Ohio – When someone asks me where I grew up, I usually say Ohio. The truth is I’ve never lived in Ohio, but it is where I came of age as an activist. As a Greenpeace toxics campaigner I had the privilege of working with the community of East Liverpool to fight WTI, the world’s largest toxic waste incinerator on the banks of the Ohio River. 
I lived across the river in Chester, West Virginia. I watched the community struggle to do what they knew was right in the face of community backlash, political backhandedness, and corporate control of the regulatory system. That time changed me as an activist and made me understand what it really means to do whatever it takes.
These are just a sampling of stories and people you’ll hear about during this trip. While I’m traveling, others from our team and networks will be traveling to other points and introducing you to others whose work meets ours at the intersection of marine conservation and social, environmental and economic justice.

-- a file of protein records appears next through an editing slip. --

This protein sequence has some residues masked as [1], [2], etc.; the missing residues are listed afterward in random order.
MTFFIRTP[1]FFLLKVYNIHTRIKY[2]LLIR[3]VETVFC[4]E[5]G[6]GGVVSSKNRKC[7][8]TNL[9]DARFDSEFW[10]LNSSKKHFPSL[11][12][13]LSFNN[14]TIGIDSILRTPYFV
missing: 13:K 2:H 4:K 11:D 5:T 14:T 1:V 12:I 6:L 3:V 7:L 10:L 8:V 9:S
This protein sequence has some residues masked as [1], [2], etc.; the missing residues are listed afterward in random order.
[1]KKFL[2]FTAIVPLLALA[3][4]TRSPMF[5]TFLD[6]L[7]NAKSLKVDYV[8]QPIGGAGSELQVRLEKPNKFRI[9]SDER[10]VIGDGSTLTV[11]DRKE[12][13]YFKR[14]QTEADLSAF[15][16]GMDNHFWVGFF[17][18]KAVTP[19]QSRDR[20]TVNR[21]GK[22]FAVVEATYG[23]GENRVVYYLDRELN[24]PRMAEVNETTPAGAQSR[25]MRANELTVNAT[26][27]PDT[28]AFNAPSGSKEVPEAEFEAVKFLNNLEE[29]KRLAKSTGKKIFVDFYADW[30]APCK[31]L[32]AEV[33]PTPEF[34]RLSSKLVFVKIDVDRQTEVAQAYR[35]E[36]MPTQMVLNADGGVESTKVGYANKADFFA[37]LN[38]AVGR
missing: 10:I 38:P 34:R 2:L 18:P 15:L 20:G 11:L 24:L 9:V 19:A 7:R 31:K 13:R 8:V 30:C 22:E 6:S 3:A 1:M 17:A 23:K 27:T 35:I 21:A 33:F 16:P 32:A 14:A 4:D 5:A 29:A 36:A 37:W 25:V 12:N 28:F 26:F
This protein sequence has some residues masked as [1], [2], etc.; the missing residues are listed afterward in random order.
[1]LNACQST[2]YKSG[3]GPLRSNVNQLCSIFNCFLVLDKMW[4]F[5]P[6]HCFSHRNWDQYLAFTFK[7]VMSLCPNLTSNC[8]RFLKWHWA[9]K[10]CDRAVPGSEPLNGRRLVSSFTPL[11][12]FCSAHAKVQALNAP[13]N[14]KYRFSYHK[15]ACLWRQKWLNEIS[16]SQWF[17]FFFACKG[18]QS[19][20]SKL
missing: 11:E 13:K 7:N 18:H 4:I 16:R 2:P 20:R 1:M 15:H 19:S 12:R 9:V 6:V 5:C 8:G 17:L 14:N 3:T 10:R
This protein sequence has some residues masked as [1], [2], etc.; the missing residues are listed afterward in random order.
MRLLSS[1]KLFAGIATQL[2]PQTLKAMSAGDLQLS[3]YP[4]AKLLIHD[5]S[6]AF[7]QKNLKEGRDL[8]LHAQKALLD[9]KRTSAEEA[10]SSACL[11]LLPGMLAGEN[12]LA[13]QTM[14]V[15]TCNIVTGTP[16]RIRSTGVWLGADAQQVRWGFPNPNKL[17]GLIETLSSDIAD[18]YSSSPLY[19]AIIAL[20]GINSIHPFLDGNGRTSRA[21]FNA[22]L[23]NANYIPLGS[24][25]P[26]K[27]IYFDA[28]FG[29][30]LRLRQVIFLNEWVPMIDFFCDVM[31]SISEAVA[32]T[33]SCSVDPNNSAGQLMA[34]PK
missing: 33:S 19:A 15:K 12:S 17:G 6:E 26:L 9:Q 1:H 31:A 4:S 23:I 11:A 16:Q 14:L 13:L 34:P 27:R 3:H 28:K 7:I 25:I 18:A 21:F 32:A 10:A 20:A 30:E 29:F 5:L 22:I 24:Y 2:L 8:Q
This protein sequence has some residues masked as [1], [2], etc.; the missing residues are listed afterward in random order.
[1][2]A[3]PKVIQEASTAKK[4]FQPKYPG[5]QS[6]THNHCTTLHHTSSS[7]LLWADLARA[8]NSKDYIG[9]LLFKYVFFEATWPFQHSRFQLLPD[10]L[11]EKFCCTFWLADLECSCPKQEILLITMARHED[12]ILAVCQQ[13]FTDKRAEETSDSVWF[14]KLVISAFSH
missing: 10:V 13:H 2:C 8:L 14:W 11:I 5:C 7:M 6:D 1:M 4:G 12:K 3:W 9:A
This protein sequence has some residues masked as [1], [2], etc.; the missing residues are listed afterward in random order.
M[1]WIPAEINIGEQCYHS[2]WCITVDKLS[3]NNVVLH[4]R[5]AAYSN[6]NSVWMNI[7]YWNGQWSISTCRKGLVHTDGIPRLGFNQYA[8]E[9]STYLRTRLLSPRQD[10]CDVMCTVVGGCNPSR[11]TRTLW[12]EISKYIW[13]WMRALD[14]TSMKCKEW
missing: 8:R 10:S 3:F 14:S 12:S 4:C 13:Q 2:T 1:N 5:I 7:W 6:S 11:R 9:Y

See you on the Revol-Oceanary Road!

*Revol-Oceanary is a term that Aaron Longton, a commercial fisherman from Port Orford, Oregon, came up with at the end of the first Community Supported Fishery Summit in 2012. Thank you for the inspiration, Aaron.